Enliven Inc., one of the first companies to adopt Flash-based rich media for online ads, is denying rumors that a sale of the company to DoubleClick Inc. is imminent.
DoubleClick would neither confirm nor deny it is in talks to acquire Enliven, though if its recent acquisitions are any indication, it has no interest in the rich media company.
DoubleClick acquired e-mail marketer MessageMedia in January, bought the technology assets of marketer L90 Inc. in October and purchased Toronto-based e-mail marketer FloNetwork Inc. in February 2001.
The company apparently is shoring up its e-mail technology assets at the expense of its ad serving media assets. Morgan Stanley analyst Michael Russell recently said he no longer would treat DoubleClick as a media company, but as a technology firm.
Though he would not rule out ever selling the company — to DoubleClick or anyone else — Enliven CEO Scott Kliger said he had no immediate plans to sell it. The issue was prompted by reports on the Cnet.com Web site citing “sources close to the company” as saying Enliven is in its third round of talks with several companies, including DoubleClick.
“It's not unusual in this industry for one company to hold strategic talks with other companies in the industry,” Kliger said. “Conversations take place all the time.”
DoubleClick spokeswoman Jennifer Blum said the company does not comment on rumors.
Still, the company said earlier this month that its rich media business has been growing. DoubleClick in October introduced its rich media trafficking module, which consists of rich media templates and rule sets, to streamline the trafficking of rich media creative. In the two months after the module's introduction, the relative volume of rich media ads served by DoubleClick rose 12.5 percent, the company said. In December that grew by an additional 13.5 percent.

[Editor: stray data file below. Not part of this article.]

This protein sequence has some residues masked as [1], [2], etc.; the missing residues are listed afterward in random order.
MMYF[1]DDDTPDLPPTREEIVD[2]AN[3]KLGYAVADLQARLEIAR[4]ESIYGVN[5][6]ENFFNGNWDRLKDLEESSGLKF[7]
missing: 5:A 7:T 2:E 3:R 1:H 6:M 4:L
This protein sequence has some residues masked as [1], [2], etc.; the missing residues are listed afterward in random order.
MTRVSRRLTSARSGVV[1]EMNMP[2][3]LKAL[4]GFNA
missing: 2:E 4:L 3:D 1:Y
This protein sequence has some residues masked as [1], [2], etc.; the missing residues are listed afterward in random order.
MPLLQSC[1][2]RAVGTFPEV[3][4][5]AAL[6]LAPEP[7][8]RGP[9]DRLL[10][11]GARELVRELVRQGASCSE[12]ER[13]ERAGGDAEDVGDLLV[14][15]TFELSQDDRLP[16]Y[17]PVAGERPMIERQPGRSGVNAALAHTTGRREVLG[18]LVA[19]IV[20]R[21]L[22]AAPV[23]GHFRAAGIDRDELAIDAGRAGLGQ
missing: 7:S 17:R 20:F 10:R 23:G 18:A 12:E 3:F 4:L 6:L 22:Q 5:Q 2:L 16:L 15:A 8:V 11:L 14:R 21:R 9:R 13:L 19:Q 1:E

According to Bill McCloskey, CEO of Emerging Interest LLC, a New York-based rich media trade group, any interest in Enliven by DoubleClick would center on Enliven's tracking and reporting technology for rich media ads.
“They [DoubleClick] may not be interested in generic ad serving, but they're definitely interested in rich media ad serving,” he said. “They're making a big push to put templates and other things into DART and making it easier to deploy.”
Enliven, Waltham, MA, was spun off from bankrupt [email protected] in February 2001. The company reportedly has been looking aggressively for a buyer since late last year. Analysts noted that DoubleClick, Avenue A and Macromedia, the developer of Flash technology, are the most likely candidates to acquire Enliven.
Kliger, who founded Enliven and developed the technology behind its rich media interstitial ads, also founded venture capital firm Sage Hill Partners, which invests in Enliven and its rival rich media ad supplier Unicast.
“We talk to everyone in the industry on an ongoing basis, and further consolidation would be both healthy for the industry and not surprising,” Kliger said.
Analysts said that it's increasingly harder for companies like Enliven to stand out from the crowd. As rich media advertising gains acceptance by publishers, the products available from companies like Enliven; Unicast, with its Superstitial; Eyeblaster and United Virtualities, with its Shoshkeles, all start to look like a commodity.
Since Enliven was one of the first in the market — rich media interstitial ads have been around since 1996 — it has found itself playing catch-up to the likes of Unicast and others.
Also, its association with [email protected] more often than not was a liability. Kliger said the company many times had difficulty persuading potential clients to sign with Enliven instead of one of its rivals because the client would be limited to advertising on [email protected]'s network of sites and was precluded from advertising on other major portals such as Yahoo.
“Being sold by Excite was the best thing that could have ever happened to Enliven,” Kliger said. “It was always a hurdle we had to get over, being associated with Excite. It's much easier now that Enliven runs on an independent platform.”
[email protected] bought Enliven in 1999, when it was known as Narrative Communications. [email protected] planned to sell Narrative in early 2001 along with its MatchLogic subsidiary. However, Kliger took Narrative public instead, and changed the company's name to Enliven.